They may be low-key and behind the scenes, but the entrepreneurs behind Performance with A View, a free monthly musical series offered by Tempe Center for the Arts, have a vision.
Gail Fisher, a teacher for 30 years at Corona del Sol High School and now founder of Performance with A View, hopes the series can gain popularity and give musicians an opportunity to showcase their talents.
Mauricio Arias and Vikki and Vlad Gorbich, also known as the Ekaterinburg Classical Trio, will perform at 9:30 a.m. May 12 in the center’s spectacular open-vista Lakeside Room.
The trio will perform arrangements for piano, violin and clarinet. All three are members of the Arizona State University School of Music doctoral program. The group has performed five tours of the United States.
“They come highly recommended,” Fisher said.
The series has been successful.
“We are very excited about it, and so are our patrons,” Fisher said.
Performance with A View gives the musicians and patrons an opportunity to connect and interact, Fisher said. After each performance the artists talk about themselves and the music. The musicians also field questions from the audience.
“They are very anxious to answer questions,” Fisher said. “Most of the musicians are coming from the Arizona State School of Music, which is wonderful.”
The series began in February. Pianist Kathryn Rood and violinist Eva Lundell performed. Rood has a piano studio and played in the Phoenix Symphony. Lundell lives in south Tempe and is pursuing a doctoral degree at ASU.
“They played Mozart and they played Beethoven and they were very accomplished. This is the caliber of musicians that we’re having,” Fisher said. “I was optimistic (the first month). We had a very nice crowd and they were genuinely pleased with the performers. I would say I got very positive feedback.”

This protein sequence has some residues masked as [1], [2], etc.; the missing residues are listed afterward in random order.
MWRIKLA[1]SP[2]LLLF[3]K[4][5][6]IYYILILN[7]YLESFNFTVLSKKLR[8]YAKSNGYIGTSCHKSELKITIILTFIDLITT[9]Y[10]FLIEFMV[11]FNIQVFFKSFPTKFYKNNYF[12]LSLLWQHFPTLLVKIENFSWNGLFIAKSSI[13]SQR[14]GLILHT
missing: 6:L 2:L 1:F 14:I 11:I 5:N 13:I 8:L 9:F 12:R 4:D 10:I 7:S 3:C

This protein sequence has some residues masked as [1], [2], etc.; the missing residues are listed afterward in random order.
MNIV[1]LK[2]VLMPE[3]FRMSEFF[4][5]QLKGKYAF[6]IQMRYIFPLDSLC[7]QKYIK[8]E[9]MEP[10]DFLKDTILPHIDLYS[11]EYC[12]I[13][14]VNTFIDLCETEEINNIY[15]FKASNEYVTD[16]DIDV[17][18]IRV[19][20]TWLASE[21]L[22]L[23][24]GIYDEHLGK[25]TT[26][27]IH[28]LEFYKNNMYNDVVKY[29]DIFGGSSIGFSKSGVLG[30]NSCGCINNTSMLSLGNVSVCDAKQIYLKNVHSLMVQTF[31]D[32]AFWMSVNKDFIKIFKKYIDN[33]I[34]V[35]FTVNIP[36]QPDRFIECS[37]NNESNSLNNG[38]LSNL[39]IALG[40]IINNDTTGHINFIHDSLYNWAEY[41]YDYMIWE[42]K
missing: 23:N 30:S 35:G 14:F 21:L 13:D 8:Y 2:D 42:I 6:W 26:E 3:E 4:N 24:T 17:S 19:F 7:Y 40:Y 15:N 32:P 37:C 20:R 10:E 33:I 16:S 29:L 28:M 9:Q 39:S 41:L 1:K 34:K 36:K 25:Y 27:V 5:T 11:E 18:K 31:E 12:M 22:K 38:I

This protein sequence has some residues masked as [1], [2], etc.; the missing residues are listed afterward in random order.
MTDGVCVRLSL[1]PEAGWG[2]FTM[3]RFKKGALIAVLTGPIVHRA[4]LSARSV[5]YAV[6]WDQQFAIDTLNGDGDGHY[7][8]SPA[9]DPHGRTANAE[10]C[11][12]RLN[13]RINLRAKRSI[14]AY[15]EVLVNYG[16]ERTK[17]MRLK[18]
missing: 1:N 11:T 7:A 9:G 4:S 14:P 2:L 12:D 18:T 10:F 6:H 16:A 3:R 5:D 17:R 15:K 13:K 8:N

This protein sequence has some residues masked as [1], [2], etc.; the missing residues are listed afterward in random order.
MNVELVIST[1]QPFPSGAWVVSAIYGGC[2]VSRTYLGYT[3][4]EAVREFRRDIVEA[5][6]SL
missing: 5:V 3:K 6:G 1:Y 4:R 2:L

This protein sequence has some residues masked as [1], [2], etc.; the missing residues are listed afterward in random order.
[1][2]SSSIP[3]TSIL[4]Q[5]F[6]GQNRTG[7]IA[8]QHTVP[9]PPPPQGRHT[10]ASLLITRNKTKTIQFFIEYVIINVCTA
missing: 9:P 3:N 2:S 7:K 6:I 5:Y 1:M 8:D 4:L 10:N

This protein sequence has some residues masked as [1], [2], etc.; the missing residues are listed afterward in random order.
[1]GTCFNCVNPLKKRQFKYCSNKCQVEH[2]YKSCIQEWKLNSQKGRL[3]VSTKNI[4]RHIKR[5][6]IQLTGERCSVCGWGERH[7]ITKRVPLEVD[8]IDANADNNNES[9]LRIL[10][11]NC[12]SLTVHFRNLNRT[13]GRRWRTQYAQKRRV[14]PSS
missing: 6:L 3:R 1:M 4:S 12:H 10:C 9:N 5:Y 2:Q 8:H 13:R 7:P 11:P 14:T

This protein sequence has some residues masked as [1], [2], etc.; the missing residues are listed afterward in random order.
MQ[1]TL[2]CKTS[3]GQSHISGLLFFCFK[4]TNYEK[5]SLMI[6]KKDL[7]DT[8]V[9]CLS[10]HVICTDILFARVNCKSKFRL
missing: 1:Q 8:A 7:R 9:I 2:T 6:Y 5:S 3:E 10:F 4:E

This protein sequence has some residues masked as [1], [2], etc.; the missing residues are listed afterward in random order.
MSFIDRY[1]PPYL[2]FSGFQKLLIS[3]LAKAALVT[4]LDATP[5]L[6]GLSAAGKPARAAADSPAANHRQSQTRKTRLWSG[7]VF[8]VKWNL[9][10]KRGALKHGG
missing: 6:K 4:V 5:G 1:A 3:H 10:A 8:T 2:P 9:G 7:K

Lynne Aspnes and John Wickey, both harp players, performed in March.
“It was heavenly,” Fisher said. “It was wonderful. I had never heard two harps in concert before.”
This month ASU Saxophone Studio professor Timothy McAllister performed with three ASU saxophone quartets.
“Some of them played with Professor McAllister, which gave them a chance to play with their teacher and that was very special,” Fisher said. “They loved being there. They loved playing in that space.”
Fisher said attendance has improved each month.
“Every time the attendance has grown,” Fields said. “We had nearly 100 people (April 16). We just about tripled our audience.”
Fisher said Performance with A View gives the community an opportunity to enjoy good performances and it introduces them to the Tempe Center for the Arts. Information about the center and its programs is given after the performance, along with a tour of the gallery.
“This is a public outreach series to introduce more people to Tempe Center for the Arts,” Fisher said.
Artists are also given a chance to share their music with an audience in an intimate setting.
“It’s a win-win. It’s a win for the community that we have this free performance, that it’s available,” Fisher said. “It’s a wonderful place to showcase these musicians.”
Fisher said there are artists scheduled until December. She said Performance with A View fully expects to schedule more performances into 2010, as well. Every performance is set around the same time each month.
“Usually on the third or fourth Tuesday,” Fisher said.
A few months ago, Performance with A View was just a bright idea. After proposing the event and having it approved by the Tempe Center for the Arts board, the dream has become reality.
The potential for the series, Fisher said, is endless. She hopes Tempe Center for the Arts can provide something the community can embrace and enjoy. The goal is to bring in an audience, showcase musicians and develop an audience for other events at the location.
Performance with A View, Fisher said, can make a strong impact on the Tempe community.
“The main thing is we’re promoting the arts in Tempe,” Fisher said.